Your Loss and Their Expectations

Your Loss and Their Expectations


Often times, well-intended comments made to someone who has experienced a loss can instead be very insensitive and painful.  Some of these are all-too-familiar, such as “they are in a better place now” or “they are no longer in pain” or religious observations such as “Jesus has called them home”.  

Other times they may ask well meaning questions, yet really are not prepared for an honest answer.  There is also distance created by differences in life principles or spiritual values. This disconnect between what we are seeing or experiencing and what others perceive is very common.  They say “He’s in a better place now” but you are thinking “he should still be here with me.”

“Your loss and Their Expectations” is a deeper thought in regard to these interactions.  I believe that most of the flippant comments that are exchanged between the bereaved and their extended social circles stems from the fact that they are actually uncomfortable with loss, and may not be grieving but are reacting as they think is socially acceptable.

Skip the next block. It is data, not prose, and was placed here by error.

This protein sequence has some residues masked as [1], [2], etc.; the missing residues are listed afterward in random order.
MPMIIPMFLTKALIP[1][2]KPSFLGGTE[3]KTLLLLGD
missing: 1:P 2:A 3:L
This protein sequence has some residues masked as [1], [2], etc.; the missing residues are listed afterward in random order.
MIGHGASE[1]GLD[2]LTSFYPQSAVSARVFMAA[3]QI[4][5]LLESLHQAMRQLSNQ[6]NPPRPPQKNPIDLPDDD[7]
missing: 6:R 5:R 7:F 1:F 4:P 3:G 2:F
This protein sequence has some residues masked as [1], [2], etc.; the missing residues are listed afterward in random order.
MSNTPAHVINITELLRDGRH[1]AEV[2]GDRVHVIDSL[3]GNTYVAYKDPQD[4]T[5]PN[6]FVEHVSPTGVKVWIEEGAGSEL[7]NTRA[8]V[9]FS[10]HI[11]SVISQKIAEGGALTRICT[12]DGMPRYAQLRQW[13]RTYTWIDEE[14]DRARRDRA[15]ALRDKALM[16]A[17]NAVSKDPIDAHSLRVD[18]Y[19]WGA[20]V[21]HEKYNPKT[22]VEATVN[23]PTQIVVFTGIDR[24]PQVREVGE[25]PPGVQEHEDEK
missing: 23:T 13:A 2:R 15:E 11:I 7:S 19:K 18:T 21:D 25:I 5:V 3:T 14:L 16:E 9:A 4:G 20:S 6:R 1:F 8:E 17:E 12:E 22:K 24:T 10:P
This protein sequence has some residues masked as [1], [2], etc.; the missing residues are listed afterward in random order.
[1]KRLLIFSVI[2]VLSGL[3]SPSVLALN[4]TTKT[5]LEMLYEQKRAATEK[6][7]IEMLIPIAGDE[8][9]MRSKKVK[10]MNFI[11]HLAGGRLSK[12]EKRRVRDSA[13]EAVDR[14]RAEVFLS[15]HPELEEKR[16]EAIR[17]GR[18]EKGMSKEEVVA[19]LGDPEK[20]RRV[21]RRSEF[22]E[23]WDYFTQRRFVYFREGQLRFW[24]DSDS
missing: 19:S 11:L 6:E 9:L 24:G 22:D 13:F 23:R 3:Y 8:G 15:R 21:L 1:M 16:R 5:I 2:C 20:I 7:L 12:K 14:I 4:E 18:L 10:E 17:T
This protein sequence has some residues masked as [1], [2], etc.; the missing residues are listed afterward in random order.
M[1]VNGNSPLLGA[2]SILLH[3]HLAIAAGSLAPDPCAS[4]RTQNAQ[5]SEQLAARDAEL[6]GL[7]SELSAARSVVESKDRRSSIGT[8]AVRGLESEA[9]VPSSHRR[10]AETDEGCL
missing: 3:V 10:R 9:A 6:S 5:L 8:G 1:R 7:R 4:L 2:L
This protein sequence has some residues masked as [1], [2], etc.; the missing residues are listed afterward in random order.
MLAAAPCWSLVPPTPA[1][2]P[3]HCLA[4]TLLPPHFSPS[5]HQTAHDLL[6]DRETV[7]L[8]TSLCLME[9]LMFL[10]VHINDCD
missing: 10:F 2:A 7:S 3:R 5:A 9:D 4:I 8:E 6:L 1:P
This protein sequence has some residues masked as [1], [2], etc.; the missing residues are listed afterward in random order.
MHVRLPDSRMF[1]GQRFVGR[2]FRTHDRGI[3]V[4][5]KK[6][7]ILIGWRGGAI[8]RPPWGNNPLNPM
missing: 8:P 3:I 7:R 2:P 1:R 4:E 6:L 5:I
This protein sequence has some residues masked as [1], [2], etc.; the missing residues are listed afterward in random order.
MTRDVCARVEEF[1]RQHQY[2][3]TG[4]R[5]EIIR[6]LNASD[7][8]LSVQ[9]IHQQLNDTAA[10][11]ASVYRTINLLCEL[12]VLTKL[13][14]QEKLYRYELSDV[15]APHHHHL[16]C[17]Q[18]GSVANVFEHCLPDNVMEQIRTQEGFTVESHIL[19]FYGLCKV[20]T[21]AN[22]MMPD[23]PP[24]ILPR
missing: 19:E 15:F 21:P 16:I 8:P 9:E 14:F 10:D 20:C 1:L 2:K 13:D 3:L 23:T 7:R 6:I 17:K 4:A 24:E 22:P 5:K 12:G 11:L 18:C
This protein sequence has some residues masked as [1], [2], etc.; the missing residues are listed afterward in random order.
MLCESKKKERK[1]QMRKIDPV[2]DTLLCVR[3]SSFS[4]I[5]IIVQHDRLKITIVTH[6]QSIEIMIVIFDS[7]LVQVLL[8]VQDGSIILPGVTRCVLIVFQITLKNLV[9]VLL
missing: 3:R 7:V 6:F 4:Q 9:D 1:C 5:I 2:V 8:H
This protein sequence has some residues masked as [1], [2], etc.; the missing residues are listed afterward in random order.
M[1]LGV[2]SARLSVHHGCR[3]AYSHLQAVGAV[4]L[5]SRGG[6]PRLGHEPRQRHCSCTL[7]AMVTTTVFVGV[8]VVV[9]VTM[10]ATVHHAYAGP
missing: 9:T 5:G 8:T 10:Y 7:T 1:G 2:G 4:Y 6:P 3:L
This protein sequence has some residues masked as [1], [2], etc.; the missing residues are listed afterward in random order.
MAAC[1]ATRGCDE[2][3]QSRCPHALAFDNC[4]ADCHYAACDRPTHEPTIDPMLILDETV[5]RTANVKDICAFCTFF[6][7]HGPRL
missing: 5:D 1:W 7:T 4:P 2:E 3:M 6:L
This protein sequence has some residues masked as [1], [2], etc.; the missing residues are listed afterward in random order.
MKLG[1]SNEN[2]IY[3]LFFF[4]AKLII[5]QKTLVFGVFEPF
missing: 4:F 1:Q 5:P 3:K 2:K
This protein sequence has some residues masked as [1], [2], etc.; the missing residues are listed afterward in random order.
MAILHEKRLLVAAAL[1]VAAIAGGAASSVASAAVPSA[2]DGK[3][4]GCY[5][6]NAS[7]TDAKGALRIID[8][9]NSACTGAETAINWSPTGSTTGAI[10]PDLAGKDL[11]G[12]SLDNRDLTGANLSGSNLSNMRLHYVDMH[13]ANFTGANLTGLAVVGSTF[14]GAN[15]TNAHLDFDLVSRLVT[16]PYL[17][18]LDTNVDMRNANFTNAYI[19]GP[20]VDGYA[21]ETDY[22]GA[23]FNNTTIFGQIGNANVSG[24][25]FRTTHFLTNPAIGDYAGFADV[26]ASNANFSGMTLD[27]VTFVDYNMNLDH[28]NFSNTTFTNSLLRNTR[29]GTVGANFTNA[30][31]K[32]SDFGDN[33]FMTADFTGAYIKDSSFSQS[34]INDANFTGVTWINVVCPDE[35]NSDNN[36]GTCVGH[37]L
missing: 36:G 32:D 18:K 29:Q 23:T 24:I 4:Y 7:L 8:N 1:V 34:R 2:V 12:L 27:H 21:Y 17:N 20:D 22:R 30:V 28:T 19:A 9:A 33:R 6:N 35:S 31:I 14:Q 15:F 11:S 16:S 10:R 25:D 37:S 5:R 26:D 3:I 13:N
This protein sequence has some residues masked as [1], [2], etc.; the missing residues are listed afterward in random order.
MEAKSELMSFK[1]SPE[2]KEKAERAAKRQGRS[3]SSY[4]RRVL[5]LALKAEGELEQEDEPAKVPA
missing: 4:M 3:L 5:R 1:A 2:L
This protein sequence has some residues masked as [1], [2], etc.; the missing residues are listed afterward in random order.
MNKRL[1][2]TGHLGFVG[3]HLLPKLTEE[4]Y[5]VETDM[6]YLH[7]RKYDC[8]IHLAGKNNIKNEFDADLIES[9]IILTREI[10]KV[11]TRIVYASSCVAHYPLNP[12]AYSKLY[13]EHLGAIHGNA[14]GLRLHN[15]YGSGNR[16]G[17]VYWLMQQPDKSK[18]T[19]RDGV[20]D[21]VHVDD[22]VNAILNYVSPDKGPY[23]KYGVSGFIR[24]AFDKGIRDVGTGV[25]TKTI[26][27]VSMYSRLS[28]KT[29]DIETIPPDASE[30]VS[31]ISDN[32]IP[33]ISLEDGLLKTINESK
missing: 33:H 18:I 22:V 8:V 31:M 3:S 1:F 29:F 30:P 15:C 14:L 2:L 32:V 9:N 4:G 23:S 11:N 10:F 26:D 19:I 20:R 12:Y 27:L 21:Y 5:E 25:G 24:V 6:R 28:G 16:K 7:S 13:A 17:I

There are many reasons for these scenario.  It is possible that they do not want to interact with you as you grieve, they want you as you were prior to the loss.  Maybe they do not want to confront the feelings of loss, but cannot figure out how to help you, without being ingenuine. Or perhaps, they may think the ways you have changed due to your grief journey are not positive changes, yet you are just doing what you need in order to cope.

The point here, is that navigating socially while grieving is an exercise in being true to yourself.  If you can remind yourself that others in your presence are not in the same emotional place you are, it might be a little easier to understand and forgive these unhelpful, or accidentally hurtful comments.  Basically, they want “the old” you back, while you want your loved one back. These are just perspectives that will take time to get back into focus.

MyRespects
Start a fundraiser today.

Funeral Memorial MyRespects Sharing Coping What To Do

share this article on: